University of Miami senior Javi Salas became only the 23rd pitcher to throw a perfect game in college baseball history. Salas went the full nine innings in a 17-0 drubbing of Villanova. The game had a human interest element as his brother Jorge Salas was in the broadcast booth and had the honor of calling his brother’s perfecto.
Salas joins a rare company of Division One pitchers who have thrown a perfect game in college; only 22 others have done so, the exact same amount of perfect games thrown in Major League baseball. Salas’ perfect game was the first one since UVA’s Will Roberts tossed one against George Washington almost two years prior. Part of the difficulty in throwing a perfect game in college (prior to Roberts’ perfect game, the last one was thrown in 2003 by Ohio State alum Greg Prenger. against Oakland (Michigan)), may be attributed to the increased offense that came with the introduction of supercharged metal bats. While the metal bat was introduced in 1974 to NCAA baseball, the estimation was 1988 when the supercharged metal bat era began. Incidentally it was the year prior that two perfect games, thrown by Memphis’ Mark Bowlan and Miami’s Kevin Sheary were thrown. Post Bowlan, a total of 8 perfect games were thrown, with the closest time between games being 381 days.
The focus however of this article is what happens to the pitchers who throw these perfect games. Did any go on to become all-stars? Major Leaguers? Drafted?
Here is the list of Division One Collegians that have thrown a perfect game as well as the year they did it. Note that all pictures are of players in college uniforms:
* indicates a 7 inning perfect game, ** indicates a 5 inning perfect game
2014: Javi Salas (University of Miami)
2011: Will Roberts (University of Virginia)
2003: Greg Prenger (Ohio State University)*
2002: Eric Brandon (Auburn University)
2000: Chad Blackwell (University of Iowa) *
1997: John Stewart (Western Michigan University) *
1996: Chris McConnell (St. Francis University)
1991: Jason Johnson (Auburn University) *
1987: Mark Bowlan (University of Memphis)
1987: Kevin Sheary (University of Miami)
1980: Cliff Faust (University of Nebraska) *
1980: Joe Housey (University of New Orleans) *
1973: Joe McIntosh (Washington State University) *
1972: Jim Jacobsen (Oklahoma State University) **
1971: Bill Balfoort (SUNY Buffalo) *
1971: Larry Angell (Washington State University) *
1968: Rick Austin (Washington State University) *
1967: Bruce Baudier (Louisiana State University) *
1967: Larry Gonsalves (Fresno State University)
1965: Bob Schauenberg (University of Iowa)
1965: George Dugan (Murray State University)
1963: Don Woeltjen (University of Georgia)
1959: Dick Reitz (University of Maryland)
If you had no idea who any of these pitchers were, don’t be disappointed. Out of the 23, only one went on to pitch in the Majors: Washington State’s Rick Austin. And if you think Austin had a long and prosperous career as a major leaguer, think again. Austin spent parts of four seasons pitching for the Cleveland Indians and the Milwaukee Brewers. His best season was his rookie season in 1971 when he went 2-5 with a 4.79 ERA, three saves and 53 strikeouts.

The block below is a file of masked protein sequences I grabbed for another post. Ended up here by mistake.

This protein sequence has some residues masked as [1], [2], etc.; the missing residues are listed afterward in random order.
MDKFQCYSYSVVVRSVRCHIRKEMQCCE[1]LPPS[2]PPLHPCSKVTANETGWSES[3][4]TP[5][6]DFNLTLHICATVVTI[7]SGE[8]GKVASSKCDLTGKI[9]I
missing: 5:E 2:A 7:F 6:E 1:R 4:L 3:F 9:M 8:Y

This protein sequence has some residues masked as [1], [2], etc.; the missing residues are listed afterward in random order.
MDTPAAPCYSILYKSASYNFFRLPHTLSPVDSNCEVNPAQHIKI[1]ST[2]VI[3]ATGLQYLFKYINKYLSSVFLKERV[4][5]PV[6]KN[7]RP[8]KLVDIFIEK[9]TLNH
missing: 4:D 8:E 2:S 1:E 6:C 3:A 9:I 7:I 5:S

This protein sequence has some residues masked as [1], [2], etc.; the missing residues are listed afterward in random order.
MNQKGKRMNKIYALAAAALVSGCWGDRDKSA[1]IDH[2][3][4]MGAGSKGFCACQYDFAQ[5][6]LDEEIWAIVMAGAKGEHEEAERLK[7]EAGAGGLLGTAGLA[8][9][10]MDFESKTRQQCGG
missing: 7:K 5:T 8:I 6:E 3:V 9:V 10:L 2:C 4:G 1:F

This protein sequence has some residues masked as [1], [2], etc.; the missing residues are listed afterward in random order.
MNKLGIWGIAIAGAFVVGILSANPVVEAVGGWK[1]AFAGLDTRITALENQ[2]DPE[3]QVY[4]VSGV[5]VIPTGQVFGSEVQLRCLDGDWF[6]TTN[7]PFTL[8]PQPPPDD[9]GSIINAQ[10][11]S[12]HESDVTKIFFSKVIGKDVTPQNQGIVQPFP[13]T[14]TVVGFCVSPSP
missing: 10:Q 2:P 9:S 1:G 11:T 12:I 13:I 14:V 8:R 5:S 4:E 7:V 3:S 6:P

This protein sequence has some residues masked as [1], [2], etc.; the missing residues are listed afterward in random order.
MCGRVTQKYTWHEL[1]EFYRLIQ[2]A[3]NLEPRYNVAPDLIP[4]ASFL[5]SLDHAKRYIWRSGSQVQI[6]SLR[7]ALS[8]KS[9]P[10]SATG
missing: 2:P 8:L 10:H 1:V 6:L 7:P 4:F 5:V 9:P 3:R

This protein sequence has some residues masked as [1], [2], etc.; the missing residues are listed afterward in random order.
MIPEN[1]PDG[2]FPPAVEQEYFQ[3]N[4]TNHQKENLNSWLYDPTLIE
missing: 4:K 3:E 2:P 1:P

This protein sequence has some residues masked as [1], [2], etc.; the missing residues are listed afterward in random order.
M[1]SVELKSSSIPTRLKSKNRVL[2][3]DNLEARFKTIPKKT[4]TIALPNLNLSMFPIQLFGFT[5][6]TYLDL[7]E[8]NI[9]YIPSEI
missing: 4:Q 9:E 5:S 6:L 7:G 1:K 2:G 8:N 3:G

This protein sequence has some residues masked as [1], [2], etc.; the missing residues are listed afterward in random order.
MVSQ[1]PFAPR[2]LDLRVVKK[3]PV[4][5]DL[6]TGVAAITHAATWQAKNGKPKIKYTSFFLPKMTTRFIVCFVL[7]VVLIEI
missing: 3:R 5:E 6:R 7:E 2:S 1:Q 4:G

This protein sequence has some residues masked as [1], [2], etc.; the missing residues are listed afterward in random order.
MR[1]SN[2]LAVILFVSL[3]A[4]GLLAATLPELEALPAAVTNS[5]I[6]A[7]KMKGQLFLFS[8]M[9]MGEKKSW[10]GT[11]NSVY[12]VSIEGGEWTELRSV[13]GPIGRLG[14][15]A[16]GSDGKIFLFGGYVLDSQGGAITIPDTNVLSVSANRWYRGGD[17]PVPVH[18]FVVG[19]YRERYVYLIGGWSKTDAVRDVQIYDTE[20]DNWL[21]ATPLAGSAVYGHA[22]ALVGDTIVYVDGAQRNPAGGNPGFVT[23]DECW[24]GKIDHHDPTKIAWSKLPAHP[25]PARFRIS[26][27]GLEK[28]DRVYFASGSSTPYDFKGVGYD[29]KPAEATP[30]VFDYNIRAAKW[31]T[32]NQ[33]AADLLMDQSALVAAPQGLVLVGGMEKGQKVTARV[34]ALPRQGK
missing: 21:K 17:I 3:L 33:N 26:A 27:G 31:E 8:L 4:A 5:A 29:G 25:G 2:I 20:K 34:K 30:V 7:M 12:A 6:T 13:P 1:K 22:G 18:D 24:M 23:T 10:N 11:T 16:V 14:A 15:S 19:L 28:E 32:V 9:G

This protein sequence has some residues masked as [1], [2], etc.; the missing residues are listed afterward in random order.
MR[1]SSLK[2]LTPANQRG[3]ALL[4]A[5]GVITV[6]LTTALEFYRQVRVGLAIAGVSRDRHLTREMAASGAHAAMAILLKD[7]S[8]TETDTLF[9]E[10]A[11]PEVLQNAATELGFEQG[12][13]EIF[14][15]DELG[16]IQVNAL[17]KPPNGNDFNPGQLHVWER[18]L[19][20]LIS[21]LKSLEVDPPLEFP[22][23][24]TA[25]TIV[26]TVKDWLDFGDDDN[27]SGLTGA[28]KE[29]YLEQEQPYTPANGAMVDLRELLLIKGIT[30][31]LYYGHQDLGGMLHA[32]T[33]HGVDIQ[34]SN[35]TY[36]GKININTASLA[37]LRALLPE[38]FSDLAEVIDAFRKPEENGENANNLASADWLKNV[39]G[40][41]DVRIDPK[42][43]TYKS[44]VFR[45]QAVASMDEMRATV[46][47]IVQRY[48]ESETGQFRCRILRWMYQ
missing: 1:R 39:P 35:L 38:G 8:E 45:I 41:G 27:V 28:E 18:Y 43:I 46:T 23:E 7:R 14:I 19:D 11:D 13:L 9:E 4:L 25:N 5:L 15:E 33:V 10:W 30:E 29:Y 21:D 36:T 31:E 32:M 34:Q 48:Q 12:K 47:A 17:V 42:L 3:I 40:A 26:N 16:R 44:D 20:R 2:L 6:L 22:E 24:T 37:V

It’s not to say that none of the following didn’t go on to play baseball, in fact all but 6 were drafted to play. However, only one is currently playing professionally, Roberts, who’s in the Indians’ system and finished the previous season in Double-A. Roberts in all likelihood will be pitching for the Indians Triple-A team after spring training, and with his 24th birthday not until August, He does have a chance to pitch for the big league club at the rate he’s going, but in no way is Roberts an elite prospect, and in all likelihood, he’ll be a solid long reliever/spot starter.
Going back to the most recent perfect game pitcher, Salas, it’s likely he will be drafted, but not in a high round. Perhaps he’ll labor through the minor leagues, but unless he absolutely dominates, I see no reason that he makes a major league roster. College seniors come with an accelerated clock, meaning their window of opportunity closes a lot faster than a college junior. Unless the collegian is a reliever or a really bona fide early round draft pick, like Mark Appel, there is almost no reason to put stock in them.
So to answer the question, what becomes of NCAA perfect game pitchers, it’s quite simple: almost nothing. Sure, they get a weekly award from their conference, are enshrined in their school’s athletic hall of fame, maybe if they’re lucky, also the College Baseball Hall of Fame, and they most likely get drafted, but unless they’re really good, that college no-hitter is probably going to be the high point in their athletic career.